I lived in Wuhan, China. Wuhan used to be one of the most developed city in China, but now the city receives more negative comments than positive ones, say, poor air condition, heavy traffic and some people look down upon people who lived in Wuhan, because they fancy using dirty words or just because of the dialect.However, people from suburban continue to crowd in the city and bring more problems. And now Wuhan has more than 10 millions population but it looks more like a big town rather than a big city. Is it deteriorated or something? Sure our city government spends time and money on city environment, however their effort only won the local Communist party secretary a title ,"Mr.Digging Around the City"

Submitted by Nik Zafri on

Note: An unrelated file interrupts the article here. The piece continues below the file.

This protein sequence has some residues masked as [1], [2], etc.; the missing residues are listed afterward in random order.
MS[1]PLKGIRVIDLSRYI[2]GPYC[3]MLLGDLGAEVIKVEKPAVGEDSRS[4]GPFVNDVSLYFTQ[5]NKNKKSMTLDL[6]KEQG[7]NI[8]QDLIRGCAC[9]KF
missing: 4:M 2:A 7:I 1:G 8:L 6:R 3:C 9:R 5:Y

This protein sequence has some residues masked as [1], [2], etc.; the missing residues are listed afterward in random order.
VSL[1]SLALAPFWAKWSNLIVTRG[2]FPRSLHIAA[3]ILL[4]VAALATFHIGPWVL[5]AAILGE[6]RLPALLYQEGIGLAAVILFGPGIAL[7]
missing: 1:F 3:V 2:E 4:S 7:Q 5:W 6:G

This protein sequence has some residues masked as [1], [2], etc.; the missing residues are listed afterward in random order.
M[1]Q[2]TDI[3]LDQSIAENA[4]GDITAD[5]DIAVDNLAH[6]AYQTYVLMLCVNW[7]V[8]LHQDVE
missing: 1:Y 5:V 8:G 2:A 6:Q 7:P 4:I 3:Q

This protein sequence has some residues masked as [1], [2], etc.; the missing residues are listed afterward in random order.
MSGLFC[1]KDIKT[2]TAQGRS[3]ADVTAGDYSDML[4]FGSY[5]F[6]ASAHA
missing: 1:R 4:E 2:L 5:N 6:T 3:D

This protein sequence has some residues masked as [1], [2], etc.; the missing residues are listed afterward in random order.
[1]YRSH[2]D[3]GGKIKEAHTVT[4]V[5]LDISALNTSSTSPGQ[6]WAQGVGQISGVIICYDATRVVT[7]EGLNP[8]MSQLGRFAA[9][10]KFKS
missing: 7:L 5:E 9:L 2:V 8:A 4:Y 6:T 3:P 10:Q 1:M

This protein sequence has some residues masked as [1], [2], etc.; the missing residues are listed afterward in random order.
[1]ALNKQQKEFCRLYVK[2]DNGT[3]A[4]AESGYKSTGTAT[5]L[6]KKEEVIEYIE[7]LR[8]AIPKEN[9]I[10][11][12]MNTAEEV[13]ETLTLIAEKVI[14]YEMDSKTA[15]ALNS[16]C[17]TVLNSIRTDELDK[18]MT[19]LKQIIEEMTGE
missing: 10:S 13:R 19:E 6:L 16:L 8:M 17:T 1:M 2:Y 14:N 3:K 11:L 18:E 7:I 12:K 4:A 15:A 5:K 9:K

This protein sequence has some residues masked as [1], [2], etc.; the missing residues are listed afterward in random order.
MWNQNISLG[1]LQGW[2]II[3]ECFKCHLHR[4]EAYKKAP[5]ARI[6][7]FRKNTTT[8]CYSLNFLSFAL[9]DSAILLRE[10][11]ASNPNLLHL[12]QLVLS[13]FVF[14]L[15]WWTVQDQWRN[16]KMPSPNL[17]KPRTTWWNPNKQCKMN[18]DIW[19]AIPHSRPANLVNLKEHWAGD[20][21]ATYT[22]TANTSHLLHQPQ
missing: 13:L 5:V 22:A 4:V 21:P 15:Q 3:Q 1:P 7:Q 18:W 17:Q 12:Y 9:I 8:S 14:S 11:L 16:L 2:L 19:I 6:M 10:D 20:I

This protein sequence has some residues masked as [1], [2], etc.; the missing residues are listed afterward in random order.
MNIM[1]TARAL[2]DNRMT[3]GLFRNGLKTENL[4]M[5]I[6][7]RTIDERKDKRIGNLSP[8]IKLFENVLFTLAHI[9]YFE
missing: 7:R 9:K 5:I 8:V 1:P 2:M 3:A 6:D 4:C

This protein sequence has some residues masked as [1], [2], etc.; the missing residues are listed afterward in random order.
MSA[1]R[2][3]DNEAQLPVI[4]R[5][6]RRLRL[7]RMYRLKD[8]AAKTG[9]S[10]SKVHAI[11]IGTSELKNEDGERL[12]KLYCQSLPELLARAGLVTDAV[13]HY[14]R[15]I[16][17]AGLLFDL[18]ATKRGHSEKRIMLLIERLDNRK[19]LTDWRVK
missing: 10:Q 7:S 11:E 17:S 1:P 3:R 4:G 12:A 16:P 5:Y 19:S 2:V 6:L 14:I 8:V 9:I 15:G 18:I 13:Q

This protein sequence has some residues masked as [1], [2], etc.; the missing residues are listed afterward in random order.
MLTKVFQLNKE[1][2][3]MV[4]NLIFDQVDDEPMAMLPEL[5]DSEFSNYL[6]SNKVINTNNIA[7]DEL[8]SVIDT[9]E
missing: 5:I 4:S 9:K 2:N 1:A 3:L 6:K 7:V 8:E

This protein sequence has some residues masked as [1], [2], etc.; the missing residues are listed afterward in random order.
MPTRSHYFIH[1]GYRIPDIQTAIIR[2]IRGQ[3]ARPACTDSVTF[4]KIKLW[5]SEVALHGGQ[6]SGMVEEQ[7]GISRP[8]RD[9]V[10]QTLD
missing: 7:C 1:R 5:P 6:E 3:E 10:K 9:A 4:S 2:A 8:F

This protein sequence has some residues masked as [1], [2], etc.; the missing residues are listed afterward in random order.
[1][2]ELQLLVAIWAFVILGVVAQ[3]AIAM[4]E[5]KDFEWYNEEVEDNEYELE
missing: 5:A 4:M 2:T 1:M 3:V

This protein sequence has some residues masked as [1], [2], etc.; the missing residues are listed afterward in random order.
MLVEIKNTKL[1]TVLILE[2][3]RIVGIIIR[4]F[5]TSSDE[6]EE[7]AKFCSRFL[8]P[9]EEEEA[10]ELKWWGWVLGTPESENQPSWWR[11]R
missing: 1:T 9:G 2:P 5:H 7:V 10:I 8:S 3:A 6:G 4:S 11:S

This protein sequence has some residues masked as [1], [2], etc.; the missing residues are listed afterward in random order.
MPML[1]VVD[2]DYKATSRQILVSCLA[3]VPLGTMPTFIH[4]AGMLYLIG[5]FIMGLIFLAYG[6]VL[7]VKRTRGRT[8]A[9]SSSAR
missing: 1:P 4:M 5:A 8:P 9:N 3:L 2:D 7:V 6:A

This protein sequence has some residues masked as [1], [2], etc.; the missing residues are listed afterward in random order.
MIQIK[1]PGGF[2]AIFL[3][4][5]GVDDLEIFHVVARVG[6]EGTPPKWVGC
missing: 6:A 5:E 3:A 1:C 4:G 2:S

Urbanization; to a certain degree; has always been an indicator to the level of success in the context of economics. I have no qualms against urbanization knowing the benefits of it such as infrastructures, job opportunity, healthcare, education, roads/highways, etc. But nowadays urbanization can be a menace if not properly planned. No doubt proper town planning is always there for new plans of urbanization to incorporate elements of sustainable development - green building, environmental management systems, control of carbon emission etc. etc. I'm talking about the current urbanized locations - as you've mentioned - traffic jams, uncontrolled pollution, bustling cities, social impacts such as crime, disunity as well. I feel that the most important thing that the current urbanized location require is a mass awareness to be communicated to all of them using various tools such as the internet, the billboards, the conventional flyers/brochures/buntings etc, free seminars etc. to make them understand the significance of protecting the environment (to include contractors, developers etc.), have more unity-based activities rather than being in 'clans'/'groups', ice-breakings programs disregarding race/religious backgrounds etc. Of course, everyone nowadays are talking about money and more money or having job opportunities or disliking certain political parties. For this, the mayors, the councillors, the authorities, the political parties, including people's representatives, religious representatives, associations etc. must come together to draw up a plan now! Well, many would disagree with me but my intention making a call of unity and peace will always be there. If not here, elsewhere - till the day I die.